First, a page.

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Controlling and powering NeoPixels with Arduino

in Arduino Visual Output

LED pixel strips are strips which have small LED modules mounted on it. One of these LED modules is the WS2812B which features a cascading port transmission mechanism which needs only a single line.

This means that multiple WS2812B can be cascaded and individually controlled by a single connection for data transmission. Therefore, cascading many WS2812B modules requires only wiring for VCC, GND, and the data transmission. As a result, the WS2812B modules are well suited for LED pixel strips. Today, WS2812B-based LED pixel strips are available in all kinds of variants. Typically, strips can be bought with 30 to 144 WS2812B modules per meter. When having 144 modules per meter, there is almost no space left between the modules. In this tutorial it is shown how to program an Arduino in order to control a WS2812B-based LED strip with the official Adafruit NeoPixel Library.

Important things about NeoPixels

Before you can start expirimenting with NeoPixels that are a couple of things that are worth mentioning.

  • Not all adressable LEDs are NeoPixels. NeoPixel is a brandname from Adafruit for individually adressable RGB Pixels and strips based on the WS2812, WS2811 and SK6812 LED / Drivers. If the RGB Pixel or strip that you are using does not contain this, please search for another tutorial.
  • NeoPixel don’t light up on their own. Connecting NeoPixels to a power source does not light up the Pixels. To light NeoPixels up you will need to have a microcontroller such as the Arduino Uno.
  • Be aware of the power supply. Supplyinh power to NeoPixels can be tricky. Therefore it is wise to know how much current your project will draw on forehand. Below are some examples how to calculate the ampere that the NeoPixel can draw.

Parts you will need

Arduino Uno Rev3 Arduino Uno Rev3 × 1
WS2812 NeoPixel strip WS2812 NeoPixel strip × 1
Dupont Wires Dupont Wires × 5
USB Solder Iron USB Solder Iron × 1
Solder Tin Solder Tin × 1

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Connecting the NeoPixel

So let’s get started connecting a NeoPixel strip to an Arduino Uno Board. Let us assume that the power comes from the USB port connected to your computer. The USB port receives 5V and 500 mAmps from your power source (your laptop, a charger or battery). That’s the maximum that your Arduino can handle and also the maximum that Arduino can provide to your leds. If you try to draw more than 500 mA from your laptop or battery, the laptop, battery and Arduino may get damaged or will shut themselves down.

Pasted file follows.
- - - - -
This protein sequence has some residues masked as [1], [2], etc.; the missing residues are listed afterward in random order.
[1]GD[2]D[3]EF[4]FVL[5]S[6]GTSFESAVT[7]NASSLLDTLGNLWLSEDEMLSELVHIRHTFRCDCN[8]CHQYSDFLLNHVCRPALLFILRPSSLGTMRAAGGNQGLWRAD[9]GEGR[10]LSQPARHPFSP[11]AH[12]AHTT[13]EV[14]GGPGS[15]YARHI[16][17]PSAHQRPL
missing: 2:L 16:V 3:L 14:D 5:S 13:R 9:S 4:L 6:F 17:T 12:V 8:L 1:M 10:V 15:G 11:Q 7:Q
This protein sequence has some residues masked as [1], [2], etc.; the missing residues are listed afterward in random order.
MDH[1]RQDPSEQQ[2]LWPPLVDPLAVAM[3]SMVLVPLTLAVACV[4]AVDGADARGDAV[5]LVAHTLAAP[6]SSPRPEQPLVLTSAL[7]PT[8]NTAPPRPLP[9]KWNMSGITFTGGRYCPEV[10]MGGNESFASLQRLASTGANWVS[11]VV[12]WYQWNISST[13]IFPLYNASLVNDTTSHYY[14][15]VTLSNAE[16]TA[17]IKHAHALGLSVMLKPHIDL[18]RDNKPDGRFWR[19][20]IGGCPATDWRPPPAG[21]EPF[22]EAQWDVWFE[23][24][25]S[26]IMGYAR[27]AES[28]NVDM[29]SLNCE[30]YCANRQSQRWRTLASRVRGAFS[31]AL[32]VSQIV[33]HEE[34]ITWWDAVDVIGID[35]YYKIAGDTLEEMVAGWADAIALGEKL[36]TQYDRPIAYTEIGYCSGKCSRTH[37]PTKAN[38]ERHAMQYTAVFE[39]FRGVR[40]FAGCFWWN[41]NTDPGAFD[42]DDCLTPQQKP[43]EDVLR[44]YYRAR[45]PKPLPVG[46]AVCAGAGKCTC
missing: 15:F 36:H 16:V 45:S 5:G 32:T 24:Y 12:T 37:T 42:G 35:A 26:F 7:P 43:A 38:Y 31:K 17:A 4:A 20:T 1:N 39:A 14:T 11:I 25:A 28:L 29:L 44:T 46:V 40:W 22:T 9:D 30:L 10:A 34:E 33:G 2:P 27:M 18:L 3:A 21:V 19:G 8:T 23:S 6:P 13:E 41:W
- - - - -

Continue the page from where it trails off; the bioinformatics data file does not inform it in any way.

The USB will provide power to the Arduino Board as well as the NeoPixels. As long as you connect 8 or less Neopixels you can power them straight from your Arduino board. Assuming you want to be able to burn them at full brightness (white light at full power). One color only uses about 20mA, so if you only show one color at a time you can connect more than 8 leds.

Wiring a basic setup as described above is quite easy. The NeoPixel strip has only three input pins which must be connected. GND, VDD 5v and a data connection. The strip that I am using has three wires: white (GND), green (data) and red (Vdd).  An Arduino can provide enough power to an LED strip with about 8 WS2812B modules. This is done by connecting the 5V output pin of the Arduino to the red wire and the GND pin to the GND wire while you connect the data wire (green) to any PWM pin on the Arduino Board. In this example, you are using pin 3.

For connecting a separate 5V DC power supply to the NeoPixel: connect the 5V input on the NeoPixel strip to the positive terminal on the power supply. The Data connection to pin 3, or any other PWM pin. And connect the GND to the NeoPixel and the Arduino Board. When using a separate power supply GND of the Arduino Board, NeoPixel and Power Supply must be connected.

Connecting more than 8 NeoPixels to Arduino

Each NeoPixel can draw up to 60 milliamps a maximum brightness white. In reality, you probaliy will not turn all NeoPixels white and since dirrent colors draw different milliamps it is difficult to estimate a single number that a NeoPixel will draw. You can use 20 milliamps per NeoPixel as a average, and 60 milliamps to be sure.